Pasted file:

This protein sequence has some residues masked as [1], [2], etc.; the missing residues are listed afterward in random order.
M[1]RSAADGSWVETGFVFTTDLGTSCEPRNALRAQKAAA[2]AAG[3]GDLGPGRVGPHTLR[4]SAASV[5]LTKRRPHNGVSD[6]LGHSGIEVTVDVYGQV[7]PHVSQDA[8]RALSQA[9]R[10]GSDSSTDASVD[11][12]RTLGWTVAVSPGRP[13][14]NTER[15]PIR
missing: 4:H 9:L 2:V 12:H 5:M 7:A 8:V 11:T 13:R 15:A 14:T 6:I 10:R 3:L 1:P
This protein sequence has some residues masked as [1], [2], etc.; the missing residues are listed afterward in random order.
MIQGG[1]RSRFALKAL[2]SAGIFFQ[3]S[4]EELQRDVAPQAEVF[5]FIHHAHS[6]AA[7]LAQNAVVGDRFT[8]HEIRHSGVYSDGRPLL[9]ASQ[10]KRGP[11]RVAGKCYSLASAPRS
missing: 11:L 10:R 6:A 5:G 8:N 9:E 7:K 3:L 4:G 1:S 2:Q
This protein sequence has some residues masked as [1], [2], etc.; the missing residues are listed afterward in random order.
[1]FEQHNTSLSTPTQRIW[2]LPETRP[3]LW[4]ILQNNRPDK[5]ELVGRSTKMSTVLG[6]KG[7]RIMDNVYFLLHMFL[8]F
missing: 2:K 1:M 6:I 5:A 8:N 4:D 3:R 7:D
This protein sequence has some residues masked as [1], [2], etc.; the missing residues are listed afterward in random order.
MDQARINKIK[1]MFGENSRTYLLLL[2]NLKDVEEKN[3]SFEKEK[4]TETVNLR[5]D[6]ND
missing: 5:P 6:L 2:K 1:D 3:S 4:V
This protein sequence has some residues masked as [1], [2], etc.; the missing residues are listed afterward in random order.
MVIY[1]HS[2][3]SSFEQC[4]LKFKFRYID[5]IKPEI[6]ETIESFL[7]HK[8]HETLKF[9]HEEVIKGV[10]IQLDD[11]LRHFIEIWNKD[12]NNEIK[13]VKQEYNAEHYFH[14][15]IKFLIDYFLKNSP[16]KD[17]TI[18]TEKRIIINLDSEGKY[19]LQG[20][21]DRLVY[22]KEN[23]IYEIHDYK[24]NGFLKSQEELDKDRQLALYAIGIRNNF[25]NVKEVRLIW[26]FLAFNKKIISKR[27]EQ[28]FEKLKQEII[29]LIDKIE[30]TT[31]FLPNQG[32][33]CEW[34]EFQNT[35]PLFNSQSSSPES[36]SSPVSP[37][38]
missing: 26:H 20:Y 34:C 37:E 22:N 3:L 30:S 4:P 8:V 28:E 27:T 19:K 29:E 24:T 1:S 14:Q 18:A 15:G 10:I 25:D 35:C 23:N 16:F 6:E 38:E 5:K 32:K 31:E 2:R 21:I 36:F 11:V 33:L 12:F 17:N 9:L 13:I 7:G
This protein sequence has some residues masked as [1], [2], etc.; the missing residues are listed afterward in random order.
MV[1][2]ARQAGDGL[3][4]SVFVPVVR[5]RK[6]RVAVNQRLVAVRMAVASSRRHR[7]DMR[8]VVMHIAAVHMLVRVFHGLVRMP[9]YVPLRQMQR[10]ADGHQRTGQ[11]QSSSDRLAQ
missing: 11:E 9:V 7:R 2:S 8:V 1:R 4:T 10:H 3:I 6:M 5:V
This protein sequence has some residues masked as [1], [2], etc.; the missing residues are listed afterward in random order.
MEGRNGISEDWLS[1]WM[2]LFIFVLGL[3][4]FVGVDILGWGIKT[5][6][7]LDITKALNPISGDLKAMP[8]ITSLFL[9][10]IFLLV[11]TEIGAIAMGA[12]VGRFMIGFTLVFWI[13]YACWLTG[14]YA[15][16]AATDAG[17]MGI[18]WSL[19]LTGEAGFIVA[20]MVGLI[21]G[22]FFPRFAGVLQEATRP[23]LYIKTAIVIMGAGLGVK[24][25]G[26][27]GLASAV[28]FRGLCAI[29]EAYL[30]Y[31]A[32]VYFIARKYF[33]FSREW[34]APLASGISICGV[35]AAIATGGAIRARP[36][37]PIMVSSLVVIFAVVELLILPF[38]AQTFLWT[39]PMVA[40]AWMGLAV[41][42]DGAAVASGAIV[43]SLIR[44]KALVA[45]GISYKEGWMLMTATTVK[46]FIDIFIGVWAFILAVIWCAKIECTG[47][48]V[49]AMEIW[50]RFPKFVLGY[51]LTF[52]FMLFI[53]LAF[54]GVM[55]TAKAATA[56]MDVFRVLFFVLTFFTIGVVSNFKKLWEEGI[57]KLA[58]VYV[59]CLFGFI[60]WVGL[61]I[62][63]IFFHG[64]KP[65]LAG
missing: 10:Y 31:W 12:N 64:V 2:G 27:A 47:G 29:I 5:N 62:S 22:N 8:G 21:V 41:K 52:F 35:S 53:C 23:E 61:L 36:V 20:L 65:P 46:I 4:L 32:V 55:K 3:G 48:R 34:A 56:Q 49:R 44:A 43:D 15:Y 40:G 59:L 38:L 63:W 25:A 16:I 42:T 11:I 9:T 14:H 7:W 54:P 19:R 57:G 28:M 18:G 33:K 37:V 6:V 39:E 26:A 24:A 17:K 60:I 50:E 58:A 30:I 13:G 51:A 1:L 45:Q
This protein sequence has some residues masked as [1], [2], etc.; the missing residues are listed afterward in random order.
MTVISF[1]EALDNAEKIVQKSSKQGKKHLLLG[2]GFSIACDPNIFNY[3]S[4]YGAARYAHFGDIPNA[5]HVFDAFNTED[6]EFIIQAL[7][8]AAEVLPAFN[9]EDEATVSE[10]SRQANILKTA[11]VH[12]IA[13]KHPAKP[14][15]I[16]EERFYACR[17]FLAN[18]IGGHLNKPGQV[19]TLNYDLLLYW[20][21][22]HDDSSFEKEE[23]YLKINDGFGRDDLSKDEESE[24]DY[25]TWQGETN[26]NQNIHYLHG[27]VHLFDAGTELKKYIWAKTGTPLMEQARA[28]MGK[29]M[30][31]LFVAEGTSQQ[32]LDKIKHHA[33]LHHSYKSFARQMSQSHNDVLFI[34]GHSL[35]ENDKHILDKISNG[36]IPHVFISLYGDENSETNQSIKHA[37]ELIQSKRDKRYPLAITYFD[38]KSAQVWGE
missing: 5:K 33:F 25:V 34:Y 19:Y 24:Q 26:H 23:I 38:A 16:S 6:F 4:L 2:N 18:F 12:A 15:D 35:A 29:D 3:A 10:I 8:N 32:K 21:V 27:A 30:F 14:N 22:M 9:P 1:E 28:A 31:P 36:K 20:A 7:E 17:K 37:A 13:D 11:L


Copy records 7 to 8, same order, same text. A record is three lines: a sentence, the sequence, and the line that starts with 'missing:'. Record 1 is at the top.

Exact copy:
This protein sequence has some residues masked as [1], [2], etc.; the missing residues are listed afterward in random order.
MEGRNGISEDWLS[1]WM[2]LFIFVLGL[3][4]FVGVDILGWGIKT[5][6][7]LDITKALNPISGDLKAMP[8]ITSLFL[9][10]IFLLV[11]TEIGAIAMGA[12]VGRFMIGFTLVFWI[13]YACWLTG[14]YA[15][16]AATDAG[17]MGI[18]WSL[19]LTGEAGFIVA[20]MVGLI[21]G[22]FFPRFAGVLQEATRP[23]LYIKTAIVIMGAGLGVK[24][25]G[26][27]GLASAV[28]FRGLCAI[29]EAYL[30]Y[31]A[32]VYFIARKYF[33]FSREW[34]APLASGISICGV[35]AAIATGGAIRARP[36][37]PIMVSSLVVIFAVVELLILPF[38]AQTFLWT[39]PMVA[40]AWMGLAV[41][42]DGAAVASGAIV[43]SLIR[44]KALVA[45]GISYKEGWMLMTATTVK[46]FIDIFIGVWAFILAVIWCAKIECTG[47][48]V[49]AMEIW[50]RFPKFVLGY[51]LTF[52]FMLFI[53]LAF[54]GVM[55]TAKAATA[56]MDVFRVLFFVLTFFTIGVVSNFKKLWEEGI[57]KLA[58]VYV[59]CLFGFI[60]WVGL[61]I[62][63]IFFHG[64]KP[65]LAG
missing: 10:Y 31:W 12:N 64:V 2:G 27:A 47:G 29:I 5:N 62:S 22:N 8:G 21:V 41:K 52:F 35:S 53:C 23:E 61:L 36:V 20:L 65:P 46:I 4:L 32:V 55:K 3:G 48:R 34:A 56:Q 49:R 44:A 43:D 15:Y 40:G 59:L 38:L 63:W 25:A 16:I 42:T 11:I 9:T 14:H 7:W 54:P 19:R 57:G 28:M 18:G 33:K 37:V 6:V 39:E 26:A 24:A 17:K 60:I 50:E 58:A 30:I 13:G 51:A 1:L 45:Q
This protein sequence has some residues masked as [1], [2], etc.; the missing residues are listed afterward in random order.
MTVISF[1]EALDNAEKIVQKSSKQGKKHLLLG[2]GFSIACDPNIFNY[3]S[4]YGAARYAHFGDIPNA[5]HVFDAFNTED[6]EFIIQAL[7][8]AAEVLPAFN[9]EDEATVSE[10]SRQANILKTA[11]VH[12]IA[13]KHPAKP[14][15]I[16]EERFYACR[17]FLAN[18]IGGHLNKPGQV[19]TLNYDLLLYW[20][21][22]HDDSSFEKEE[23]YLKINDGFGRDDLSKDEESE[24]DY[25]TWQGETN[26]NQNIHYLHG[27]VHLFDAGTELKKYIWAKTGTPLMEQARA[28]MGK[29]M[30][31]LFVAEGTSQQ[32]LDKIKHHA[33]LHHSYKSFARQMSQSHNDVLFI[34]GHSL[35]ENDKHILDKISNG[36]IPHVFISLYGDENSETNQSIKHA[37]ELIQSKRDKRYPLAITYFD[38]KSAQVWGE
missing: 5:K 33:F 25:V 34:Y 19:Y 24:Q 26:H 23:I 38:A 16:S 6:F 4:L 2:N 18:F 12:A 15:D 35:A 29:D 3:A 10:I 8:N 32:K 21:V 27:A 30:F 14:N 22:M 9:P 1:E 28:A 31:P 36:K 20:A 7:E 17:K 37:A 13:D 11:L